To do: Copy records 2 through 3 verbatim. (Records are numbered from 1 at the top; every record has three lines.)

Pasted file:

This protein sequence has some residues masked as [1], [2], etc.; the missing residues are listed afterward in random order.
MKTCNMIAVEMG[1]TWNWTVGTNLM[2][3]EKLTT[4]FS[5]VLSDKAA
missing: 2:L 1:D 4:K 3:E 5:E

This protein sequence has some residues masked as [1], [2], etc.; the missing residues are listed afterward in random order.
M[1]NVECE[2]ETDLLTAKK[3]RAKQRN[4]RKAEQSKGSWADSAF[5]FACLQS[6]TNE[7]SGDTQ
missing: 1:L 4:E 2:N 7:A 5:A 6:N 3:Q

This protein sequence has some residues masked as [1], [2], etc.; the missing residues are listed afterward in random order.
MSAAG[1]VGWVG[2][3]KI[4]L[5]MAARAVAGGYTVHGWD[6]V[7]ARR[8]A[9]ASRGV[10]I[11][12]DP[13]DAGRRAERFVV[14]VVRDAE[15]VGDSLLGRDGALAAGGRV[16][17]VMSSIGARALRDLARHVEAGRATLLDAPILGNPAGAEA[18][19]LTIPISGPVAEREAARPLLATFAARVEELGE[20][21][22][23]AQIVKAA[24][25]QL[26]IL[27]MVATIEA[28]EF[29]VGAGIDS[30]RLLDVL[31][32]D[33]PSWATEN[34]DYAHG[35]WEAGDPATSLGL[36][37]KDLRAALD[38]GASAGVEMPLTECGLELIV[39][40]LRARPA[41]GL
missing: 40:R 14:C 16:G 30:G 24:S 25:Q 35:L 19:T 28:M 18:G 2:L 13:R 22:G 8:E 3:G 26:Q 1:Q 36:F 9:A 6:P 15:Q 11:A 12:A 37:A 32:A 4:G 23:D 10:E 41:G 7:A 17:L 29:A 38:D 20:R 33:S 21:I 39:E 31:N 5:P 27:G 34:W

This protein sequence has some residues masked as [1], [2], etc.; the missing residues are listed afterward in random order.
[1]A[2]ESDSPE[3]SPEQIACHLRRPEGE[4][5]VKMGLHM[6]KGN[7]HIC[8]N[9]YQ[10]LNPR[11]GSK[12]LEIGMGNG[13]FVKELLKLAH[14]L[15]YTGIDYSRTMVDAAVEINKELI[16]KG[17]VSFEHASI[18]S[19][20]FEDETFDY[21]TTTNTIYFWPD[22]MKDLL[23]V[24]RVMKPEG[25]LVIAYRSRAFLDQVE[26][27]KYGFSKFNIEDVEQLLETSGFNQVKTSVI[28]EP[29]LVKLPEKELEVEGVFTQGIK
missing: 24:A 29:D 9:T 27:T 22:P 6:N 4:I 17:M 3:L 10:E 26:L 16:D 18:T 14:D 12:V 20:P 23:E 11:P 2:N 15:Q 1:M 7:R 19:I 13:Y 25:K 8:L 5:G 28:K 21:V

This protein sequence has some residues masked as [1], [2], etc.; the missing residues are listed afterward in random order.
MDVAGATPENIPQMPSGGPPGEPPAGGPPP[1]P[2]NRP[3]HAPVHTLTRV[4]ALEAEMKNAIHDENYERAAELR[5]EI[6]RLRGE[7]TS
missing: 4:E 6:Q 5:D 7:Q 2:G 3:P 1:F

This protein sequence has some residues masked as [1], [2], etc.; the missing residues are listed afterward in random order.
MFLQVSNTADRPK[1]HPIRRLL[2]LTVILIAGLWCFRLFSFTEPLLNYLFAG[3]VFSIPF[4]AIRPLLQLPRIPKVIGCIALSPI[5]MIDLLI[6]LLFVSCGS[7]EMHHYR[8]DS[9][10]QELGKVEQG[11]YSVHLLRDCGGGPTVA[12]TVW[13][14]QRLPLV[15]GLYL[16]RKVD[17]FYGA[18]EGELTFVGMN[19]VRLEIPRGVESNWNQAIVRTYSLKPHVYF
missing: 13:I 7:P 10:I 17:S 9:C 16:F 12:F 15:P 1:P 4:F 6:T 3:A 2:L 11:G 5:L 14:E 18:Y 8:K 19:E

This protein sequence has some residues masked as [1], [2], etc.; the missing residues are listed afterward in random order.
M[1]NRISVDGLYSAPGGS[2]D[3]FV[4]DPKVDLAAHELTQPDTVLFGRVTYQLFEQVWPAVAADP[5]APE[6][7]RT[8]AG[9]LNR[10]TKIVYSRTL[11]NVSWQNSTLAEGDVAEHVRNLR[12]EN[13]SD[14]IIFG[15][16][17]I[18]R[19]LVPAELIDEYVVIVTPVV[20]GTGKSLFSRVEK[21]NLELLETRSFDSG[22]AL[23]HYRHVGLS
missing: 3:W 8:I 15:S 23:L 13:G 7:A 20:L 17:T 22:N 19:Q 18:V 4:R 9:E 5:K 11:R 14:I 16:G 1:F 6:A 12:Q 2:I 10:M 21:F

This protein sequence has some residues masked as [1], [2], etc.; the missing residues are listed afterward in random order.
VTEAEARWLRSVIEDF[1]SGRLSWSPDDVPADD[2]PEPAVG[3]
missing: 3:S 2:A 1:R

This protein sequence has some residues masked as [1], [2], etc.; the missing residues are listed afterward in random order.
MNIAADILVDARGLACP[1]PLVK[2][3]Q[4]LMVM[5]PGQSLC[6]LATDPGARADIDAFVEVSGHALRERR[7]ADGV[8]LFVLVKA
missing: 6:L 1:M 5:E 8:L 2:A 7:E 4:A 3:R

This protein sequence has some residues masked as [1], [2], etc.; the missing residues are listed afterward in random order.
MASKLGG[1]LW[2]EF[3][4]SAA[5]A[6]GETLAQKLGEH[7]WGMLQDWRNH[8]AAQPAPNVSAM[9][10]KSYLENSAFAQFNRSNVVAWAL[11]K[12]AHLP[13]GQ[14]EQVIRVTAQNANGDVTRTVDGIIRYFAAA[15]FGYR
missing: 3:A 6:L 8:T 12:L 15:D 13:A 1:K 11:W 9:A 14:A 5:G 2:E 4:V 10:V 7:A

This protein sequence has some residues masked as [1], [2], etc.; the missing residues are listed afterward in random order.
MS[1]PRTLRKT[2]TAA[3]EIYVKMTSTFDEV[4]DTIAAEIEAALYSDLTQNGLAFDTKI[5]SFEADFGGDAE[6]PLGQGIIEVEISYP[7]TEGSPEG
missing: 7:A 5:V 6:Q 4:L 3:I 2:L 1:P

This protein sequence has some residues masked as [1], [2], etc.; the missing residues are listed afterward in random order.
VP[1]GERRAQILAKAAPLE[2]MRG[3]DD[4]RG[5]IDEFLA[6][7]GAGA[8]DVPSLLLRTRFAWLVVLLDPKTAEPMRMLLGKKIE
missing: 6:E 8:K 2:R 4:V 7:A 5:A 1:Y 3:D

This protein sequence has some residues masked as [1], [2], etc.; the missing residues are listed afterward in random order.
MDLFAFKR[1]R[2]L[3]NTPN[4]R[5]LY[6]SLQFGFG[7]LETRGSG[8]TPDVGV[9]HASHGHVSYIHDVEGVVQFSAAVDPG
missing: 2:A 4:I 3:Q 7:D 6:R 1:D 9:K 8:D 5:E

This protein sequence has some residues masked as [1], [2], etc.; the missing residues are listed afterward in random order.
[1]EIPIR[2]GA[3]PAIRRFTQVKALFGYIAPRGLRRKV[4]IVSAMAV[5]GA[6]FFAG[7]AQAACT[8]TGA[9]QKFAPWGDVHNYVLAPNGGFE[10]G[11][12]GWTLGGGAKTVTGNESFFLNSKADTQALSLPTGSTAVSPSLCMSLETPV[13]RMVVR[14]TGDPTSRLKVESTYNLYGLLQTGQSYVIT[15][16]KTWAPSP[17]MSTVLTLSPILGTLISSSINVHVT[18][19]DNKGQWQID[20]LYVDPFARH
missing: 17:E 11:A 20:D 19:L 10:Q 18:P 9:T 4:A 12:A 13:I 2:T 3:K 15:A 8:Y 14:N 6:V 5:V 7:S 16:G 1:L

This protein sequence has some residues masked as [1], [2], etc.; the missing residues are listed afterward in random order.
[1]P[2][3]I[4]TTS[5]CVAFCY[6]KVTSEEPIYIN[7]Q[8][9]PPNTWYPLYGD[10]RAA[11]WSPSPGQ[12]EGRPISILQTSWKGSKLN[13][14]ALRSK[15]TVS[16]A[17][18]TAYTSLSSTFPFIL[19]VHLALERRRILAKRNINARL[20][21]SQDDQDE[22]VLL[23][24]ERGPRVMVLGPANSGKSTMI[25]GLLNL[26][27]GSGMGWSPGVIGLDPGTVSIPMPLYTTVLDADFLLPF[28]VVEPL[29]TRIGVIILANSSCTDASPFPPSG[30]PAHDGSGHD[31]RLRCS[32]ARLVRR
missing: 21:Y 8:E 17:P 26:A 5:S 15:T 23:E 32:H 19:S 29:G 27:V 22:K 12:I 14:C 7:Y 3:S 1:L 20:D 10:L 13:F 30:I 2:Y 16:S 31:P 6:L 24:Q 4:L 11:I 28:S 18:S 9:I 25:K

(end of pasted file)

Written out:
This protein sequence has some residues masked as [1], [2], etc.; the missing residues are listed afterward in random order.
M[1]NVECE[2]ETDLLTAKK[3]RAKQRN[4]RKAEQSKGSWADSAF[5]FACLQS[6]TNE[7]SGDTQ
missing: 1:L 4:E 2:N 7:A 5:A 6:N 3:Q

This protein sequence has some residues masked as [1], [2], etc.; the missing residues are listed afterward in random order.
MSAAG[1]VGWVG[2][3]KI[4]L[5]MAARAVAGGYTVHGWD[6]V[7]ARR[8]A[9]ASRGV[10]I[11][12]DP[13]DAGRRAERFVV[14]VVRDAE[15]VGDSLLGRDGALAAGGRV[16][17]VMSSIGARALRDLARHVEAGRATLLDAPILGNPAGAEA[18][19]LTIPISGPVAEREAARPLLATFAARVEELGE[20][21][22][23]AQIVKAA[24][25]QL[26]IL[27]MVATIEA[28]EF[29]VGAGIDS[30]RLLDVL[31][32]D[33]PSWATEN[34]DYAHG[35]WEAGDPATSLGL[36][37]KDLRAALD[38]GASAGVEMPLTECGLELIV[39][40]LRARPA[41]GL
missing: 40:R 14:C 16:G 30:G 24:S 25:Q 35:L 19:T 28:M 18:G 2:L 13:R 22:G 8:E 3:G 26:Q 1:Q 36:F 9:A 6:P 15:Q 11:A 12:A 37:A 32:A 4:G 23:D 10:E 41:G 7:A 17:L 29:A 38:D 20:R 33:S 21:I 39:E 31:N 5:P 27:G 34:W